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Hail to (Maiden) England - 90%

lonerider, May 18th, 2018
Written based on this version: 2013, 2CD, EMI (Remastered)

And … here we go. Again. Yet another Maiden live album. How many are there now? Like, one hundred fifty-seven or something? Come on. Do we really need this?

Frankly, the answer is yes, and there is a logical explanation for it. First, this isn’t exactly new material since most of the songs were already released in 1989 as a live video on VHS cassette. (All you younglings out there, go ask your momma or poppa what a VHS actually was.) Second, it contains a number of tracks that haven’t appeared on any official Maiden live albums before or after, as well as a track which, at least to my knowledge, cannot be found on any other official live release with Bruce Dickinson behind the microphone.

Having never heard the original VHS release from the very late eighties, I would assume the live recording was polished up and remastered for this re-release on CD, as the sound quality is surprisingly high. It is also noticeably better than on the couple of songs from this show that were included as bonus material on the 2-CD re-release of the Seventh Son of a Seventh Son album from the mid nineties. Long story short, the sound quality on this two-disc version of Maiden England is excellent, particularly considering the age of the original recording.

The songs on display were put to tape on two consecutive nights that saw the band play sold-out shows at the N.E.C. in Birmingham, England, in late November 1988. The concerts were part of the band’s so-called “Seventh Tour of a Seventh Tour”, promoting, of course, their wildly successful Seventh Son of a Seventh Son album. You would therefore expect to hear quite a lot of Seventh Son material here, and indeed the only tracks from that record that are not represented are “The Prophecy” and “Only the Good Die Young”. Having been released as a single, “Can I Play with Madness” is not omitted here, though it would have been quite a treat to see the underrated “Only the Good Die Young” included instead.

Anyway, it’s still awesome to finally get great and exclusive live renditions of “Moonchild”, “Infinite Dreams” and, most of all, the title track of the eponymous album, “Seventh Son of a Seventh Son”. “The Evil that Men Do” and “The Clairvoyant” used to be live staples for quite some time and can be found on many other Maiden live albums as well, but the versions on Maiden England sound excellent none the less. There are also two tracks from the Somewhere in Time album, which is great but would be even better had they chosen some other song from that amazing album instead of the oft-heard “Heaven Can Wait”. (“The Loneliness of the Long Distance Runner” or “Alexander the Great” immediately come to mind.) Even so, “Heaven Can Wait” is a very good song in its own right and “Wasted Years” is one of those you can never quite get enough of.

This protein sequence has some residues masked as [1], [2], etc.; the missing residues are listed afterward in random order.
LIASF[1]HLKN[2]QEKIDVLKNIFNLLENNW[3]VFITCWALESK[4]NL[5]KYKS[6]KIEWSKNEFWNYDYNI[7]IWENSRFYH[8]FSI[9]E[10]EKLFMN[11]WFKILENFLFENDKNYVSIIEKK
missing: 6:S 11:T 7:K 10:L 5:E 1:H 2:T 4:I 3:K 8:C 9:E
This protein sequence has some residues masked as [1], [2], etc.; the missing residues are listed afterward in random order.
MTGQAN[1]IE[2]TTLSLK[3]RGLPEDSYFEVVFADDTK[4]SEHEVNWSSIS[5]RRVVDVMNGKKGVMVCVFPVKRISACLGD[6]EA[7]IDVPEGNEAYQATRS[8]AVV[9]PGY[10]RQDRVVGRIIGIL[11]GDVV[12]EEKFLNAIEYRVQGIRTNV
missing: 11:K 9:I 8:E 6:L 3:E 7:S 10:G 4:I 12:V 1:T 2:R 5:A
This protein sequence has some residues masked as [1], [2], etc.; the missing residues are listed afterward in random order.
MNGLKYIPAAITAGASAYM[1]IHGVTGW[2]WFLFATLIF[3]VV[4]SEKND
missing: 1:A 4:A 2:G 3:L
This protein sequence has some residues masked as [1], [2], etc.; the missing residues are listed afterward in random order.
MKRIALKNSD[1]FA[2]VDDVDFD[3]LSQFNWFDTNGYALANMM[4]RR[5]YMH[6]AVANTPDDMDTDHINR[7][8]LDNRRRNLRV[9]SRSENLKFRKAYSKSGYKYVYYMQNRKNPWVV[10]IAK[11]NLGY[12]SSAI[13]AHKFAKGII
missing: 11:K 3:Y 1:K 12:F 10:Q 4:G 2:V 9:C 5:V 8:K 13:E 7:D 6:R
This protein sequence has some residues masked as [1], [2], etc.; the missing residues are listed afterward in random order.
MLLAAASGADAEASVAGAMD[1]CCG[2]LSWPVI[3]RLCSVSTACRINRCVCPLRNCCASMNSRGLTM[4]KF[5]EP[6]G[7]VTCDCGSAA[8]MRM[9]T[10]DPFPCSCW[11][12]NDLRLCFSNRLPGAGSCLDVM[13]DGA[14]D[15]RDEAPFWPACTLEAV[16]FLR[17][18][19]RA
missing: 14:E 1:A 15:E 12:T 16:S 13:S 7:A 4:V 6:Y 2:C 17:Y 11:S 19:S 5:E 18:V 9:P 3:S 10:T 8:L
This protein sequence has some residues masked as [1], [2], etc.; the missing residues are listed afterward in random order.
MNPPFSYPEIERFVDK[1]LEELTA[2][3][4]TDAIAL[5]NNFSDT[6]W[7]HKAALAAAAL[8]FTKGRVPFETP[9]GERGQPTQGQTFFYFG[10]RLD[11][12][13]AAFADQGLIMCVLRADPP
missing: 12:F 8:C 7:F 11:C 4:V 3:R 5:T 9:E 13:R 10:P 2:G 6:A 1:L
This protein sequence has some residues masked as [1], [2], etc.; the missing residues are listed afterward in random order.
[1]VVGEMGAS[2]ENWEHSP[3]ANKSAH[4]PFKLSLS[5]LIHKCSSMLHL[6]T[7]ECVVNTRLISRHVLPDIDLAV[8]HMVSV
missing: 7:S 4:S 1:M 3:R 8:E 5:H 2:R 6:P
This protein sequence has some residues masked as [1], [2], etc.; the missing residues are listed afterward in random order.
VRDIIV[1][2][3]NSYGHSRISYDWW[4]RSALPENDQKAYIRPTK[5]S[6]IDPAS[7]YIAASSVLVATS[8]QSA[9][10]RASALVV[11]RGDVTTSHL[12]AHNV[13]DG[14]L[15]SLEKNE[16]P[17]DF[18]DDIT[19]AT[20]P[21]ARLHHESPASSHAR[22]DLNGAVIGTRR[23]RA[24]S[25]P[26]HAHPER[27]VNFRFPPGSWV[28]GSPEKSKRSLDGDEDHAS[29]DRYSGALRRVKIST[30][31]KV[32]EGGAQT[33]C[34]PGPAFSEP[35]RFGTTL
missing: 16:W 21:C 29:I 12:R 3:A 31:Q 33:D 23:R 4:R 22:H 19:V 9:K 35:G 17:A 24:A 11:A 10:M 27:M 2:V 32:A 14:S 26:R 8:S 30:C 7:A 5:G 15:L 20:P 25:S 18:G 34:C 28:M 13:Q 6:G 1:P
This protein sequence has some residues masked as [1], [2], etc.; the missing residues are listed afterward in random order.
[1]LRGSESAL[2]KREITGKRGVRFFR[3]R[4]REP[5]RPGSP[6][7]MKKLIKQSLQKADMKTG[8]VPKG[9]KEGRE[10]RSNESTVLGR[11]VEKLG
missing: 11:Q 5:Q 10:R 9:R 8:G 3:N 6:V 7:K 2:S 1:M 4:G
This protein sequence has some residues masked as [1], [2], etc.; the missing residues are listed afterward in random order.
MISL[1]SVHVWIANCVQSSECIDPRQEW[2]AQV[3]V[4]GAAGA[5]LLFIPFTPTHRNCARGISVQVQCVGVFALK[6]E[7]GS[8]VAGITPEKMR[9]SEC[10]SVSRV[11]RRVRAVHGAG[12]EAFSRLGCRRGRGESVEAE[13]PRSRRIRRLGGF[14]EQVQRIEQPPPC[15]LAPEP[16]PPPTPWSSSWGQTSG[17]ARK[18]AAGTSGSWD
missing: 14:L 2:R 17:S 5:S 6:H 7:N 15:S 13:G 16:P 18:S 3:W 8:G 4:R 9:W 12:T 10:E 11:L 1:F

Other particular highlights include rare live versions of “Still Life” and “Die with Your Boots on”, both of which originally appeared on the Piece of Mind album, and of course “Killers”. This is perhaps the only official live recording of this classic Maiden track with Bruce Dickinson handling the vocals, and even though the Paul Di’Anno fan club might want to kill me for writing this, I’d have to say he does a very good job with it. He’s not trying to reinvent it in any way, delivering it with the kind of bilious aggression that used to be his predecessor’s calling card.

The undisputed cherry on top of the cake, however, is the aforementioned “Seventh Son of a Seventh Son”, a ten-minute epic delivered in most convincing fashion. If in any way possible, this live rendition is even better and more energetic than the studio version. Considering what an intricate and multi-layered masterpiece of a song this is, the way Maiden flawlessly and vigorously pull it off in a live setting is a testament to their skill as musicians and on-stage performers. I will readily confess that the first time I listened to this gem, it almost left me gaping with awe.

Okay, enough with the fanboyish adulation. One of the very few downsides of this release is that compared to the DVD version that came out the same year, some of the little speeches Bruce gives to the audience in between songs were left out. This certainly isn’t a big deal, but since Bruce’s stage antics are often quite entertaining it would have been nice to see them included in their entirety. Another minor flaw is the way some of the songs are played a little too fast for their own good, particularly with regard to “Wasted Years” and “Hallowed Be Thy Name”. Then again, the abundant aggression and adrenaline is always part of the special charm of a metal live recording. Finally, the sing-along games Bruce plays with the audience in the middle of the penultimate encore, “Running Free”, aren’t nearly as much fun listening to a live CD as they might have been while watching the real thing in a packed concert venue.

In conclusion, while you can always question the need for yet another Maiden live album, it’s hard to find fault with such an album when the finished product is of such undeniable quality. The band is on fire, the set list is outstanding and perhaps the best of any Maiden live release, and the recording quality is easily good enough considering those shows were performed roughly thirty years ago. Or, as Mr. Dickinson might say: Scream for me, N.E.C! Screeeaaaam for meeeee, N.E.C!!!